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Inventory and Prioritization of Critical Web Sites and Add-ons

Updated: August 25, 2010

Applies To: Windows 7

With this background understanding of the compatibility changes and issues involved, it’s time to look at getting started on the path to deploying Internet Explorer 8 and Windows 7 in your organization. Depending on the internal processes in use at your organization, the specific requirements can vary for compatibility testing and deployment. Microsoft recommends thoroughly testing a sample of the most commonly used web applications and add-ons in your organization to help identify any compatibility issues before rolling out a new version of Internet Explorer.

Perhaps the most important item to note is that there is no requirement to test every application and every web page in your organization. Since many web applications reuse various types of components (for example, CSS style sheets, JavaScript libraries, and ActiveX controls), there are ways to reduce the daunting list of web facing materials you may be thinking about now. This section helps you understand areas where you can find common components, as well as prioritize a test plan. This section discusses how organizations can create an inventory plan to get the migration project started by leveraging processes that have worked successfully for other customers.

Create an Inventory of Web Sites and Add-ons

The best way to determine if applications will experience compatibility issues deploying Internet Explorer 8 is to create an inventory of critical applications and add-ons used in an organization. Please refer to the flowchart below to understand how a typical web applications inventory could be performed. As mentioned above, you are often able to test samples of websites and web applications using a variety of web technologies to determine if deploying Internet Explorer 8 will cause problems.

Web application inventory flowchart

After conducting a thorough inventory, most customers group their applications into two categories:

  1. Web Pages - most customers typically collect this list from either:

  2. ActiveX controls – most customers collect this list from:

Aggregating Web Sites into Applications

After gathering an inventory of web pages within an organization, it is important to analyze which of these pages constitute individual applications. There may be several web pages for each application that together achieve a series of tasks or desired functionality for an environment. When defining applications, gather certain information about each application that can help facilitate the migration process in the future. This includes information such as business owner, development owner, estimated lifespan, functionality enabled, and any other information relevant for your enterprise software asset management.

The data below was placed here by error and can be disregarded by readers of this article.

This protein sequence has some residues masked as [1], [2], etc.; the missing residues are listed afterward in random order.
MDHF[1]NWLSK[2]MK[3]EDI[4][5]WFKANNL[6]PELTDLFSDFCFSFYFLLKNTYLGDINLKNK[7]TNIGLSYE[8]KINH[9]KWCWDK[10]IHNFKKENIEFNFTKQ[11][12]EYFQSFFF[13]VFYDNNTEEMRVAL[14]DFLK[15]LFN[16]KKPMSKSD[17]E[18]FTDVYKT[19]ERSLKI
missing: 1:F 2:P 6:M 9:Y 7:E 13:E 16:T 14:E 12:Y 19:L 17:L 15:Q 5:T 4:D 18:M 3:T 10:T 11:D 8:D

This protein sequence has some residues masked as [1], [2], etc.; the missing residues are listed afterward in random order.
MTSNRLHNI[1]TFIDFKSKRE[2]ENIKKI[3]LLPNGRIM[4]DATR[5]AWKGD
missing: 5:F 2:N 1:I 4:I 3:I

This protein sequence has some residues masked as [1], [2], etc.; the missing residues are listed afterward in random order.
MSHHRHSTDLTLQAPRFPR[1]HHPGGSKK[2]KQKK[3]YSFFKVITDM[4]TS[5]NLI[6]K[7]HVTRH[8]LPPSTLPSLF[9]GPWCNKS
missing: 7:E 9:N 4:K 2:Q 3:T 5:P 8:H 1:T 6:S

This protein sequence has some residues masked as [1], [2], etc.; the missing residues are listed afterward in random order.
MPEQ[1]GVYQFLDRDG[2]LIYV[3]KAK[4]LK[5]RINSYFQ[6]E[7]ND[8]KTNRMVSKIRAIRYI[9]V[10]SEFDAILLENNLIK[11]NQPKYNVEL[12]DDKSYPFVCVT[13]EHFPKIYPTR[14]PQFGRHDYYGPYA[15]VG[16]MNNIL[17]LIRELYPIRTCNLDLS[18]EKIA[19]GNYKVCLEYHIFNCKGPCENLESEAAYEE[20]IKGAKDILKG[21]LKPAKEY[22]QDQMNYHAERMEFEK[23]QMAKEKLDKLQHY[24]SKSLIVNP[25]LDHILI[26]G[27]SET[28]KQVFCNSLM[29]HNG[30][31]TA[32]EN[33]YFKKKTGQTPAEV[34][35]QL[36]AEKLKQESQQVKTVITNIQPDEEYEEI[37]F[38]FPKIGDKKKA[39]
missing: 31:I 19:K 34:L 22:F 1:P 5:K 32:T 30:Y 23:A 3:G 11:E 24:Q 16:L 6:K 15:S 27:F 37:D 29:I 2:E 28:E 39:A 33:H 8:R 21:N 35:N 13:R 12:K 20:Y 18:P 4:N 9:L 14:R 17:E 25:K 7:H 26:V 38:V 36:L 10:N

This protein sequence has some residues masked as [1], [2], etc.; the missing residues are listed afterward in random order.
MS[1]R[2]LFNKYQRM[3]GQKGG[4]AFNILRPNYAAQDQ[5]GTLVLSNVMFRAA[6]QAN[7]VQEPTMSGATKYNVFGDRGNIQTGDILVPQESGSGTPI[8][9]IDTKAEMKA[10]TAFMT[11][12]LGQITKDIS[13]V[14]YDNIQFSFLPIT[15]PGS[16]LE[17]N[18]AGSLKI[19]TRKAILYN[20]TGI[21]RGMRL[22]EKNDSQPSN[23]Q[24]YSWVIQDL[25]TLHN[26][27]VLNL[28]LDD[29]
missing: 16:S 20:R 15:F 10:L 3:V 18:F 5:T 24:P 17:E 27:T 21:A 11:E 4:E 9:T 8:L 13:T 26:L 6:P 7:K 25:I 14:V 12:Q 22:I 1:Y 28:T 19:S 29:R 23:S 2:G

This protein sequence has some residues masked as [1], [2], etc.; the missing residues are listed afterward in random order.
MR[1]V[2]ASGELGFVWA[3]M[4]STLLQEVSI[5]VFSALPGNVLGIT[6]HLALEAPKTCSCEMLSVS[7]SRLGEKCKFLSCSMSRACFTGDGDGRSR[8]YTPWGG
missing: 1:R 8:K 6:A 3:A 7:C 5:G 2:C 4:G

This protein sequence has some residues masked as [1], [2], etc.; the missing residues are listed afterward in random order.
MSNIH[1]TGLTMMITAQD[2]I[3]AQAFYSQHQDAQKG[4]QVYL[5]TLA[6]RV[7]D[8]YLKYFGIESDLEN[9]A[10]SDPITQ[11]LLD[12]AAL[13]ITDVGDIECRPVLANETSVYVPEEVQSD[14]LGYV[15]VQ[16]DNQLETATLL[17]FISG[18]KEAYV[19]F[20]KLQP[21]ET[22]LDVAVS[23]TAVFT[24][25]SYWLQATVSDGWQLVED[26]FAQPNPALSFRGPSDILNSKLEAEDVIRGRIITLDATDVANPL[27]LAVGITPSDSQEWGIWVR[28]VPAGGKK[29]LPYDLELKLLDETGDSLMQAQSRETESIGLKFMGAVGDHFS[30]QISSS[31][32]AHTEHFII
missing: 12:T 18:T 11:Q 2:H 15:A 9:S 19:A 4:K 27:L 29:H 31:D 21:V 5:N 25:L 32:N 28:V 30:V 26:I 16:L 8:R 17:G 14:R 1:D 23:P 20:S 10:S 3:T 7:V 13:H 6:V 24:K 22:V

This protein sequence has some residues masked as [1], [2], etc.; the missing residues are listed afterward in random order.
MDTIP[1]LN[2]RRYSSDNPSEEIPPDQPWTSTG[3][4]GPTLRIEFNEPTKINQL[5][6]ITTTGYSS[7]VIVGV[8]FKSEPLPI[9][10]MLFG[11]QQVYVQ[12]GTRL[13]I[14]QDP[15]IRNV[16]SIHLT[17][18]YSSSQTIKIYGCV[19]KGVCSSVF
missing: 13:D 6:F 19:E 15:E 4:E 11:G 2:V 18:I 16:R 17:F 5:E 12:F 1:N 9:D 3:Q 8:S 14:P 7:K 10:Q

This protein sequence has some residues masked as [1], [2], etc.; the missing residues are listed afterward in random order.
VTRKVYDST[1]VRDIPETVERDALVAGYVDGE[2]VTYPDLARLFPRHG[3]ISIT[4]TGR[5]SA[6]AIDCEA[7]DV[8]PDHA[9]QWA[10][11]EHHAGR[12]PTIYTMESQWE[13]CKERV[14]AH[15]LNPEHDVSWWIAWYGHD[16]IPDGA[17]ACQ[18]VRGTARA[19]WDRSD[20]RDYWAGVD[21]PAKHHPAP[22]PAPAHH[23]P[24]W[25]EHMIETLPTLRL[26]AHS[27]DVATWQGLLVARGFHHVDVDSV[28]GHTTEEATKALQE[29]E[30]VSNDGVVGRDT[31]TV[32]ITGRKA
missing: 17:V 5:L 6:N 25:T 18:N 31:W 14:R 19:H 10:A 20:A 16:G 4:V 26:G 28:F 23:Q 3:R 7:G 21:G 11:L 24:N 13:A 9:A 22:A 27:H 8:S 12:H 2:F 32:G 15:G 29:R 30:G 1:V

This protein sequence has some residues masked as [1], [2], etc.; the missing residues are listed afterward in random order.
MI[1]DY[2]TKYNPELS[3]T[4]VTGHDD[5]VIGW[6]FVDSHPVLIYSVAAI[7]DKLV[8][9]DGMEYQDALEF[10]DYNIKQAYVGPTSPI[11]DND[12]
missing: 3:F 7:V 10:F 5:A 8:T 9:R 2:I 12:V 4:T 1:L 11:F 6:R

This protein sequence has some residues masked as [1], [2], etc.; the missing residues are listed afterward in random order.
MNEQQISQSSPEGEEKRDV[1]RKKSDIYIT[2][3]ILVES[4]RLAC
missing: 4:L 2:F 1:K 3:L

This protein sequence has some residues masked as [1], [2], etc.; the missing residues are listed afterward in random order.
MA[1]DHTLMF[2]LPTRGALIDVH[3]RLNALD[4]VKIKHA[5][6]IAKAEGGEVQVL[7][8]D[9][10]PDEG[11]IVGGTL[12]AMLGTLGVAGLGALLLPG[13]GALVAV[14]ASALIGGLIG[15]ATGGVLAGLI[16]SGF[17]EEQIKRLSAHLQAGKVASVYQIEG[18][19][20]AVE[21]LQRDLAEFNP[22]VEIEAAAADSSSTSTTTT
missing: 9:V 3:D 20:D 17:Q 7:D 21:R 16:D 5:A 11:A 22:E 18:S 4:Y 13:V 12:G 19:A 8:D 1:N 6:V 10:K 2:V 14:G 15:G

Prioritize and Rationalize Applications

Prioritizing applications based on their impact on the organization’s business is a necessary part of any process to understand where resources should be allocated. The value of each application should be considered today and into the future. The following list provides a sample of how to prioritize applications.

  • Unimportant: These applications do not make the cut for any investment in testing or remediation.

  • Nice to have: These applications might merit a quick pass, and if compatible, might continue to exist in the environment, but otherwise will be removed.

  • Needed but not critical: These applications are often fixed on an “as needed” basis but no investment beyond possibly smoke testing is done. Workgroups often have a mitigation computer running the old Windows XP/Internet Explorer 6 build to use these occasionally needed applications until the applications are remediated.

  • Important: These applications might merit some investment in remediation, but after a specified cap is reached, investments will stop and the fallback option will be pursued.

  • Mission critical: These applications receive significant investments, particularly around standards compliance and preparation for the future, on the assumption that they will continue to drive important outcomes for some time to come.

Be sure to review each piece of software that is appropriate, based on the value that the software brings to the organization.

Determine Compatibility for Custom or Unsupported Applications

For custom applications or in-house software that is otherwise unsupported by a vendor, there are options available without requiring massive system upgrades. To start, have IT organizations or the application owner run regression tests to identify any application compatibility issues. The following resources can help companies identify areas that will require specific modifications to work correctly with Internet Explorer 8:

For resources and information to help IT pros and web developers isolate compatibility issues, see Web Site Troubleshooting Guidance.

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